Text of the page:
Chemistry’s rapid response eircom TV ad took a week…

Chemistry (the makers of the now famous France and the Croke Park box letters) made the recent eircom TV ad that was a response to the Vodafone switching ad. Vodafone had people painting their doors red and the eircom response had people stripping the red off and going back to orange. It’s common in the U.S. but unusual here to see companies directly challenge each other on TV. I don’t watch TV (much) but was told about the ad from friends who really liked it so tracked it down. Part of this promotion from eircom involves sending people in the media and bloggers boomerangs. Clever.

I got eircom to send some questions on to Chemistry about the ad and the replies are below (slightly edited):

Comments attributable to Sinead Cosgrove, Chemistry:

1. Was there a detailed brief for this or were you asked to create an ad in reply to Vodafone’s red door ad?

Our brief was to communicate eircom’s very clear and important message that 55,000 customers had returned to the company in the period 1st September 2008 – 31st August 2009. eircom had also carried out independent research that showed that consumers actually wanted eircom to stand up for itself a bit more. When competitors talk about taking customers from eircom, it gives the impression of a one-way street. It isn’t.

Vodafone’s latest campaign very clearly stated intent to target eircom customers. The eircom campaign is not just directly targeting Vodafone but rather is an example of eircom standing up for itself which according to independent research is what customers wanted. It also presents a balanced and true view that while customers have left, they return for real value and great service. We made the message engaging by deliberately being a bit tongue-in-cheek in our execution of the advert.

1 b. How did you come up with the idea for it?

Due to the requirement for a quick turnaround we brainstormed rather than worked to a formal briefing process. Part of how we came up with the idea was because we knew that consumers wanted to see eircom take a stance. We wanted to find an engaging way of responding to the general “sniping” from competitors but know that the manner in which you do this bears different significance for the consumer: too much aggression and bickering turns the consumer off; blow your own trumpet and you risk coming across as both arrogant and irrelevant. We knew that we had goodwill in spades from the consumer and that this was due, in large part, to eircom’s reputation for better service levels (which is partly why 55,000 people came back to eircom). We wanted to take this goodwill from the consumer and build it into something that they would recognise and engage with. Humour and simplicity of message helped land the tone we were looking for.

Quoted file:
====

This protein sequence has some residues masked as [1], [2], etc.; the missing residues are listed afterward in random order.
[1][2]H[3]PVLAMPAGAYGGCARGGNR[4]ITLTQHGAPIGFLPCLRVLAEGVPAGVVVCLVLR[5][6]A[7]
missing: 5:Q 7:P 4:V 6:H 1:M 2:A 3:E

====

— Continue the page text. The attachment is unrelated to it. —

1c. How many times did those doors get painted at this stage?

This is a very famous street and many advertisers have used it because it has houses that are both characteristic and uniform. We only actually painted two of the doors, the rest were colour-changed in post production.

2. What was the turnaround for the ad? Perhaps I’m wrong but it seemed to come rapidly after Vodafone brought theirs out

The advert was conceived and turned around within a week. Using the “Doors” in the execution meant that we could be very clever, tactical and humourous in taking on our critics and competitors.

3. Was this purely for TV or is it to be seen in other media too?

This campaign included TV and press advertising as well as online banners and direct mail activity

4. What was the feedback like for this?

So far the feedback for this campaign has been extremely positive.

2 Responses to “Chemistry’s rapid response eircom TV ad took a week…”

  1. Tomboktu says:

    Sinead Cosgrove, Chemistry: “independent research […] showed that consumers actually wanted eircom to stand up for itself a bit more” and “consumers wanted to see eircom take a stance“.

    It may just be me and the circles I move in, but I am highly dubious about this claim by Sinead Cosgrove.

    It may just be my view and the circles I move it, but I don’t know people who think that way about a commercial company. Consumers whom I know male choices based, on the one hand, value or choice, or, on the other hand, on political or ethical grounds.

    For example, a colleague refuses to buy fruit that has come from Israel, a friend makes a point of buying as much Fairtrade as she can get, and — apposite given the nature of the business under discussion in this post — I chose my mobile phone company on the basis of whether they recognise trade unions.

    I have heard people say they want [Enda Kenny | Eamon Gilmore | Brian Cowen] to stand up for themself to [Enda Kenny | Eamon Gilmore | Brian Cowen], and similar points made about the manager or captain of a favourite sports team.

    And I have, in some of the places I have worked, heard senior executives say that “we” needed to stand up to a competitor. I have also heard that line used when working in a public sector body when referring to private organisation that my employer regulates.

    However, I have never heard a consumer say they want their supplier of product x to “stand up for itself” against a competitor.

    If the likes of a political party (or IBEC or Congress or CORI or the NLGF) made a claim like this about a survey, I would be skeptical about that claim. And I am as skeptical about Sinead Cosgrove’s claim. What form did the research take? How were the participants selected? Who was or were the independent researcher or researchers? What were the questions asked? How were they framed?

  2. Des says:

    Well if eircom say it then it must be true. After all I’m sure every consumer was ringing Joe Duffy demanding that eircom stand up against the Comreg bully…